Innovation is everywhere. In the world of goods (technology), but also in the world of words: innovation is discussed in the scientific and technical literature, but also in the social sciences and humanities. Innovation is also a central idea in the popular imaginary, in the media and in public policy. Innovation has become the emblem of the modern society and a panacea for resolving many problems.

Today, innovation is spontaneously understood as technological innovation because of its contribution to economic "progress". Yet for 2,500 years, innovation had nothing to do with economics in a positive sense. Innovation was pejorative and political. It was a contested idea in philosophy, religion, politics and social affairs. Innovation only got de-contested in the last century. This occurred gradually beginning after the French revolution. Innovation shifted from a vice to a virtue. Innovation became an instrument for achieving political and social goals.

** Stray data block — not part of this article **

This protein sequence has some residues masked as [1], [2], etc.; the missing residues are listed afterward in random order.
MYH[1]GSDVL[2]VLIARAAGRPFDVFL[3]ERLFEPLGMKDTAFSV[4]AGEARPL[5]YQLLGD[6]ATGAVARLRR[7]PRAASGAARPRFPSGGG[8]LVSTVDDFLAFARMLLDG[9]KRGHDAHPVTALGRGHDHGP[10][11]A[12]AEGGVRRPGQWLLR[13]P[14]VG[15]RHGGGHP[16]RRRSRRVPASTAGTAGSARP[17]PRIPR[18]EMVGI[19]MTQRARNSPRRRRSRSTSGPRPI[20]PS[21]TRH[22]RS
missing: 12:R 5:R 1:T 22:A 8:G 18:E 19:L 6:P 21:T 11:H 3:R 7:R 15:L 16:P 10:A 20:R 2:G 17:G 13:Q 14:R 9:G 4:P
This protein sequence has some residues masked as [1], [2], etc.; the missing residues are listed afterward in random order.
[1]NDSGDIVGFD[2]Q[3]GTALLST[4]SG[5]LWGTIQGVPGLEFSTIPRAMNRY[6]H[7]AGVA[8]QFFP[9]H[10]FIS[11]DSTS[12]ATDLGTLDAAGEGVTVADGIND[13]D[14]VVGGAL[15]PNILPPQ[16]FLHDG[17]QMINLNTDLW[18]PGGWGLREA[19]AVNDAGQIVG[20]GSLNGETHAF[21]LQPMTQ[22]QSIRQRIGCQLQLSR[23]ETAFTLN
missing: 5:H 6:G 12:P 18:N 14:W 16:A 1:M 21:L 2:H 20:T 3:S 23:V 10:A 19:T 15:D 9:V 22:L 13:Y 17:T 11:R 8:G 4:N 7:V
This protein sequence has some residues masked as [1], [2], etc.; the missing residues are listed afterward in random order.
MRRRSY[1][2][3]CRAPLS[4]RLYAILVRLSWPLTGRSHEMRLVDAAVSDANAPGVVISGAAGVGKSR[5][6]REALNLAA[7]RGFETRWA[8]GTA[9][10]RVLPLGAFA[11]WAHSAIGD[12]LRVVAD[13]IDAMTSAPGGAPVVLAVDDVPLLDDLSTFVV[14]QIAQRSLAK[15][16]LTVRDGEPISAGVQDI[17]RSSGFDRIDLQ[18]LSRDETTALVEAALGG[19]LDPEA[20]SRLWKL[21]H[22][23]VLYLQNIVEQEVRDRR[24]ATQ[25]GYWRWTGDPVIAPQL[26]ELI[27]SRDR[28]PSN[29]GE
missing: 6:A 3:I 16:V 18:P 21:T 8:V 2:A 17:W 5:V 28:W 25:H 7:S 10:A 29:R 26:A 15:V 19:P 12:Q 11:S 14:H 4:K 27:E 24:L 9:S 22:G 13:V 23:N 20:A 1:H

In this book, Benoît Godin lucidly examines the representations and meaning(s) of innovation over time, its diverse uses, and the contexts in which the concept emerged and changed. This history is organized around three periods or episteme: the prohibition episteme, the instrument episteme, and the value episteme.

chapter |15 pages


part |56 pages

The Emergence of a Concept

chapter |22 pages


On the Vicissitudes and Varieties of a Concept

part |61 pages

Use of the Concept

chapter |26 pages

“Meddle Not with Them That Are Given to Change”

Innovation as Evil

chapter |12 pages

Social Innovation

From Scheme to Utopia

part |73 pages

Transformation of the Concept

chapter |19 pages

Reimagining Innovation

A Semantic Rehabilitation

chapter |21 pages

Innovation Transformed

From Word to Concept

part |79 pages

Diffusion of the Concept

chapter |38 pages

The Vocabulary of Innovation

A Lexicon

chapter |12 pages

Appropriating Innovation

For What Purpose?

chapter |20 pages

“Innovation Studies”

The Invention of a Specialty

chapter |7 pages